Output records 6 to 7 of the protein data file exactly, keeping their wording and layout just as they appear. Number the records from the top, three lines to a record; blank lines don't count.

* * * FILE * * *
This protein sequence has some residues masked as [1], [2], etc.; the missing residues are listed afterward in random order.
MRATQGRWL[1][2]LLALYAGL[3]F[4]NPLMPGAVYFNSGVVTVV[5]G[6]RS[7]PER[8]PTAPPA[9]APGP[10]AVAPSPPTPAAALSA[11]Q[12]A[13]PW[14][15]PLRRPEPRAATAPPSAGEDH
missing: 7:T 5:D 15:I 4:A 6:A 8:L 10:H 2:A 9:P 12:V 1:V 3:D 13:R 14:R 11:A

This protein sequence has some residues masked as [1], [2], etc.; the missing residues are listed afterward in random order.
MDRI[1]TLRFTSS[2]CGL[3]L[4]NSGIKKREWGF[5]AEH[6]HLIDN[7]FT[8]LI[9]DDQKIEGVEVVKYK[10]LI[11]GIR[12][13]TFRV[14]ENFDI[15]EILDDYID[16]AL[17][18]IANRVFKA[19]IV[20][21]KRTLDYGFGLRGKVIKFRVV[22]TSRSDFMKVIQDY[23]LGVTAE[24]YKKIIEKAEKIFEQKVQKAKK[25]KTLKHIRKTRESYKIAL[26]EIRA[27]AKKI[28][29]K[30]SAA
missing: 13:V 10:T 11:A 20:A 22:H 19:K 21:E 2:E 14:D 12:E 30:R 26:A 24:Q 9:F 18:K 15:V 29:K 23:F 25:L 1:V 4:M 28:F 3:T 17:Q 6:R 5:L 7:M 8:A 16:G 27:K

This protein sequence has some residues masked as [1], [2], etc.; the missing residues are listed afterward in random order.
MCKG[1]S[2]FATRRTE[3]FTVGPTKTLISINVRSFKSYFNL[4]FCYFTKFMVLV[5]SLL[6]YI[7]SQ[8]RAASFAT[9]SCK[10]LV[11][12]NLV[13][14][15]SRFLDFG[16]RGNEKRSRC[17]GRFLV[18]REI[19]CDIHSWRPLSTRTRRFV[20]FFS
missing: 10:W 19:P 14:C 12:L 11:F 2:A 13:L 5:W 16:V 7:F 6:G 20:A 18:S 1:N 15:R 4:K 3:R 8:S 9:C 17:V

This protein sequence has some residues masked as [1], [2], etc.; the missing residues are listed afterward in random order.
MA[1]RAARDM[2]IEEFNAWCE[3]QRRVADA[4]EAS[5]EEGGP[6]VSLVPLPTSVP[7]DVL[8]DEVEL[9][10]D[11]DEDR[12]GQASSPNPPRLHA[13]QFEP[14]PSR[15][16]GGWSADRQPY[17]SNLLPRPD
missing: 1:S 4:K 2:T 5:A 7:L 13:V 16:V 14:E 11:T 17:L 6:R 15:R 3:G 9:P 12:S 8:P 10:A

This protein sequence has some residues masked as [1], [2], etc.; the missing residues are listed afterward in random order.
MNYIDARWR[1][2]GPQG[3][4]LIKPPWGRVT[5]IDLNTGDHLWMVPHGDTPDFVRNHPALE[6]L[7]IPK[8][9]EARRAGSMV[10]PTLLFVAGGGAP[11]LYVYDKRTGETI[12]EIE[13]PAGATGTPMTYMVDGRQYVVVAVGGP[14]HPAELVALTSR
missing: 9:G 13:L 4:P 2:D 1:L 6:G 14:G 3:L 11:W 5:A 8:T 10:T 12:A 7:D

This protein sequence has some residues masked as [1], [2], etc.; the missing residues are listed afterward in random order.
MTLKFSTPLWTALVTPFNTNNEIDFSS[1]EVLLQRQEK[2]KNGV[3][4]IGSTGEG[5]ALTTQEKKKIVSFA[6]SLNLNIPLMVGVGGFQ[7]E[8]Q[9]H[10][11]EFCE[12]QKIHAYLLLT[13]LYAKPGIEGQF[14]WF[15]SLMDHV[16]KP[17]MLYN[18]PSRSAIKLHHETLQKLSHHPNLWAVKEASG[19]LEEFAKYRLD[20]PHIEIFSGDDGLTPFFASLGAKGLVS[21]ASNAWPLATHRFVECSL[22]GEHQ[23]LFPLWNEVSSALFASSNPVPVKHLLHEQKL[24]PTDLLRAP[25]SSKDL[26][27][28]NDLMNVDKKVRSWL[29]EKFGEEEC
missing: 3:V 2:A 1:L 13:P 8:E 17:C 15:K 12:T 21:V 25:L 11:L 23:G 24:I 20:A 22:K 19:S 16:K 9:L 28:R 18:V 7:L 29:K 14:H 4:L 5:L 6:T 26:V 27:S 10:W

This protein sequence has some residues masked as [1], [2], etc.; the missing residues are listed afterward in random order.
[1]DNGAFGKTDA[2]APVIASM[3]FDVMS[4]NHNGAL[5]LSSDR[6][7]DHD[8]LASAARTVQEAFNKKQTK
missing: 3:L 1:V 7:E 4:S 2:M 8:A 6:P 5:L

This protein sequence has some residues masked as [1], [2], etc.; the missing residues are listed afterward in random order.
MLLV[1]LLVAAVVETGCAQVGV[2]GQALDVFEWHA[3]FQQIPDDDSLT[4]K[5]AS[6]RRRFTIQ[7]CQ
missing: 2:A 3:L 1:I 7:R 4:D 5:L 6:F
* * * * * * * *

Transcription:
This protein sequence has some residues masked as [1], [2], etc.; the missing residues are listed afterward in random order.
MTLKFSTPLWTALVTPFNTNNEIDFSS[1]EVLLQRQEK[2]KNGV[3][4]IGSTGEG[5]ALTTQEKKKIVSFA[6]SLNLNIPLMVGVGGFQ[7]E[8]Q[9]H[10][11]EFCE[12]QKIHAYLLLT[13]LYAKPGIEGQF[14]WF[15]SLMDHV[16]KP[17]MLYN[18]PSRSAIKLHHETLQKLSHHPNLWAVKEASG[19]LEEFAKYRLD[20]PHIEIFSGDDGLTPFFASLGAKGLVS[21]ASNAWPLATHRFVECSL[22]GEHQ[23]LFPLWNEVSSALFASSNPVPVKHLLHEQKL[24]PTDLLRAP[25]SSKDL[26][27][28]NDLMNVDKKVRSWL[29]EKFGEEEC
missing: 3:V 2:A 1:L 13:P 8:E 17:C 15:K 12:T 21:V 25:L 11:L 23:G 24:I 20:A 22:K 19:S 16:K 9:L 28:R 18:V 7:L 29:K 14:H 4:L 5:L 6:T 26:V 27:S 10:W

This protein sequence has some residues masked as [1], [2], etc.; the missing residues are listed afterward in random order.
[1]DNGAFGKTDA[2]APVIASM[3]FDVMS[4]NHNGAL[5]LSSDR[6][7]DHD[8]LASAARTVQEAFNKKQTK
missing: 3:L 1:V 7:E 4:S 2:M 8:A 6:P 5:L